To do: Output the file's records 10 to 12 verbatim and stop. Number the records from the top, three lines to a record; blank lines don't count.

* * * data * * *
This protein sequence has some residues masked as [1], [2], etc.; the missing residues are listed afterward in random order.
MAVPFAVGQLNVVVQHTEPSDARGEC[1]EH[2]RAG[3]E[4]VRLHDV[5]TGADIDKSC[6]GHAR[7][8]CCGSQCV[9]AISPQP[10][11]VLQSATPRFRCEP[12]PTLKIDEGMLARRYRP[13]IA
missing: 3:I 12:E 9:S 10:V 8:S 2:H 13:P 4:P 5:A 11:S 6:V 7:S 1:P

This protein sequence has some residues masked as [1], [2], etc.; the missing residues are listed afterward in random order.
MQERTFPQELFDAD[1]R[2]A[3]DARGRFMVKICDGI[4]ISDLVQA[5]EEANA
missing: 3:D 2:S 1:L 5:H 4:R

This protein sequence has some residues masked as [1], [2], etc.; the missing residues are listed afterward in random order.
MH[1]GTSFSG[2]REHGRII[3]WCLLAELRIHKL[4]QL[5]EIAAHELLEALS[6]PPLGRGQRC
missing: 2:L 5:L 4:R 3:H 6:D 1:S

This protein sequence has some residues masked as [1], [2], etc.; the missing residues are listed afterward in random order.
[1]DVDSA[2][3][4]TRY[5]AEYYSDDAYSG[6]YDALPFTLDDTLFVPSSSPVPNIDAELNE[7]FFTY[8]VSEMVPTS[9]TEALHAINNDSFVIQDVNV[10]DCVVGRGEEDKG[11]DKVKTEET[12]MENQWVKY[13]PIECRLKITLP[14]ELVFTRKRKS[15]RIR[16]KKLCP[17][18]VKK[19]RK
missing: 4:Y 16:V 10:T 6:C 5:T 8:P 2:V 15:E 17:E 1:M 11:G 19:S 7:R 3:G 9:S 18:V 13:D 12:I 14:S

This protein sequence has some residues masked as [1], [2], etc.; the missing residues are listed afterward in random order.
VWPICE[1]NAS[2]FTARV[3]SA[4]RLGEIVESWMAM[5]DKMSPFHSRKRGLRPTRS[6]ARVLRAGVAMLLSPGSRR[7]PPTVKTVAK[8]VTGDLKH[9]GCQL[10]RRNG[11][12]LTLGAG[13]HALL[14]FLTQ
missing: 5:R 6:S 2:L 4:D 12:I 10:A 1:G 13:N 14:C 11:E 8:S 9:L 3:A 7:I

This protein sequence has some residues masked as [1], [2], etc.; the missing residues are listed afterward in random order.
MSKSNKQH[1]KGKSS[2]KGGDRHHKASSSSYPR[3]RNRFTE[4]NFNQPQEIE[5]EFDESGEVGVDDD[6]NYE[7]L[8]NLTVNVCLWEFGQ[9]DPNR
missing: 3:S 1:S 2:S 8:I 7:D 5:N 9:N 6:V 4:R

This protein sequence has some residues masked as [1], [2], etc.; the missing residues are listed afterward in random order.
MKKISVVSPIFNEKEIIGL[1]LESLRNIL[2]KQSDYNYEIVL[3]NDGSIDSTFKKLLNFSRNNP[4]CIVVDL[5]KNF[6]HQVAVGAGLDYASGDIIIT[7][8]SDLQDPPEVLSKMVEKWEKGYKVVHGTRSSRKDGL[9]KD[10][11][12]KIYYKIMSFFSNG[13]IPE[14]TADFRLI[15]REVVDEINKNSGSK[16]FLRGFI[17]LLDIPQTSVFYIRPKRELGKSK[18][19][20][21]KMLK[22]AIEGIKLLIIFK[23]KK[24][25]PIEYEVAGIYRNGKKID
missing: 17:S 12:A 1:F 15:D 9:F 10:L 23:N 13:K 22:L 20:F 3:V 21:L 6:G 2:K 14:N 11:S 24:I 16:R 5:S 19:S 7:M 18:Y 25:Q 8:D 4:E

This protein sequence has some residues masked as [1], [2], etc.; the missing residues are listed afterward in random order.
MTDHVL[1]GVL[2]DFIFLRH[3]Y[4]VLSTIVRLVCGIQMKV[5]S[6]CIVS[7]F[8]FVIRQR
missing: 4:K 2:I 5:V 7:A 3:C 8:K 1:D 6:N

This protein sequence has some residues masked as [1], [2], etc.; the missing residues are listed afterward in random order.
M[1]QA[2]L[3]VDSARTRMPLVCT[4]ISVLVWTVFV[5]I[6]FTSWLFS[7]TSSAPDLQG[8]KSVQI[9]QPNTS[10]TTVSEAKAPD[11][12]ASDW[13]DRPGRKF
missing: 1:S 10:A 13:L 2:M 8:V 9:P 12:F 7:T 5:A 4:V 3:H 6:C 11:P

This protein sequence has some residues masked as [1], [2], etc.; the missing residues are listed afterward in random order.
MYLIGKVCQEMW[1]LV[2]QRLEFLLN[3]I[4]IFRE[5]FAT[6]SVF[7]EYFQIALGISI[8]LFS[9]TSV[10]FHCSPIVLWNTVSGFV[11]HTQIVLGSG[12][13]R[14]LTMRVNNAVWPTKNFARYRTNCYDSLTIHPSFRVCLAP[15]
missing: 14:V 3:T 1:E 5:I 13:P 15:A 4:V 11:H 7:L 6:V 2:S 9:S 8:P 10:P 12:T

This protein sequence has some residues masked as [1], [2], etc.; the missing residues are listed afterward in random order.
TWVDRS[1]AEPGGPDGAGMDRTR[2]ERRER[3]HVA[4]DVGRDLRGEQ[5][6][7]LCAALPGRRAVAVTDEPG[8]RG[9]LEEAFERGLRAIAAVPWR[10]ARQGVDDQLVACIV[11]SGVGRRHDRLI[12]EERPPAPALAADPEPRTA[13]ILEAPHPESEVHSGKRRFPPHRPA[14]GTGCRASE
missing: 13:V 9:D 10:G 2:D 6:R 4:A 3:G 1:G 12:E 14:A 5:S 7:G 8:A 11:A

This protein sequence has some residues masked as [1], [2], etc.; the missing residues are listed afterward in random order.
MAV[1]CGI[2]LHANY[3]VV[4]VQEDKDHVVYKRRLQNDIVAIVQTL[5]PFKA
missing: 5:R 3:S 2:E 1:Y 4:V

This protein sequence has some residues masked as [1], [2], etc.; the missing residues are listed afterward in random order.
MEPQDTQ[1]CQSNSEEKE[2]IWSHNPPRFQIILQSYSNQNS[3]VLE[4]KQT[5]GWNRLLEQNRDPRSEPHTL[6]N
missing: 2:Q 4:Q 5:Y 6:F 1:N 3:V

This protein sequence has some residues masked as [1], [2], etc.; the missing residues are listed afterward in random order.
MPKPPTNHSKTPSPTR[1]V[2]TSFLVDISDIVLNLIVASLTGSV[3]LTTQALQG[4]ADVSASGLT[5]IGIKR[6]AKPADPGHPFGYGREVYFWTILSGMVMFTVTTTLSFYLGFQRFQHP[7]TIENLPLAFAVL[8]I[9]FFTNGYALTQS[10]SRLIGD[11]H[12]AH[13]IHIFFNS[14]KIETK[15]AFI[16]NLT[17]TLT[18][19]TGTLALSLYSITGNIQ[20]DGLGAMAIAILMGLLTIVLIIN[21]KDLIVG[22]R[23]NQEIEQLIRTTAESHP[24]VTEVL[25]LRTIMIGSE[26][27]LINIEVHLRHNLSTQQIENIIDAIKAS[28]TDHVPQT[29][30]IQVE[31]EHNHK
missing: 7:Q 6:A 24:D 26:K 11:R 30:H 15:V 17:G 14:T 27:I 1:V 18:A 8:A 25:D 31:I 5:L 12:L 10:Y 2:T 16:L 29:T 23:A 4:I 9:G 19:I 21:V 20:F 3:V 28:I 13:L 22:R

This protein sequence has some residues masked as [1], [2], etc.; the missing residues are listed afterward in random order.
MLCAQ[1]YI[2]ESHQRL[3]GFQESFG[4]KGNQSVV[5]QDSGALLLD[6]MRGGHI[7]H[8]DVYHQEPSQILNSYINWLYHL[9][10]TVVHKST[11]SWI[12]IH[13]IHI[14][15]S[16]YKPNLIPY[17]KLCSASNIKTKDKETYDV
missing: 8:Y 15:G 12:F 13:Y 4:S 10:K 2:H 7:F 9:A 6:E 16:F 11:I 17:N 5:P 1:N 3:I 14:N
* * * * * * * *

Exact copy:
This protein sequence has some residues masked as [1], [2], etc.; the missing residues are listed afterward in random order.
MYLIGKVCQEMW[1]LV[2]QRLEFLLN[3]I[4]IFRE[5]FAT[6]SVF[7]EYFQIALGISI[8]LFS[9]TSV[10]FHCSPIVLWNTVSGFV[11]HTQIVLGSG[12][13]R[14]LTMRVNNAVWPTKNFARYRTNCYDSLTIHPSFRVCLAP[15]
missing: 14:V 3:T 1:E 5:I 13:P 15:A 4:V 11:H 7:L 6:V 2:S 9:S 8:P 10:P 12:T

This protein sequence has some residues masked as [1], [2], etc.; the missing residues are listed afterward in random order.
TWVDRS[1]AEPGGPDGAGMDRTR[2]ERRER[3]HVA[4]DVGRDLRGEQ[5][6][7]LCAALPGRRAVAVTDEPG[8]RG[9]LEEAFERGLRAIAAVPWR[10]ARQGVDDQLVACIV[11]SGVGRRHDRLI[12]EERPPAPALAADPEPRTA[13]ILEAPHPESEVHSGKRRFPPHRPA[14]GTGCRASE
missing: 13:V 9:D 10:G 2:D 6:R 4:A 3:G 1:G 12:E 14:A 5:S 7:G 8:A 11:A

This protein sequence has some residues masked as [1], [2], etc.; the missing residues are listed afterward in random order.
MAV[1]CGI[2]LHANY[3]VV[4]VQEDKDHVVYKRRLQNDIVAIVQTL[5]PFKA
missing: 5:R 3:S 2:E 1:Y 4:V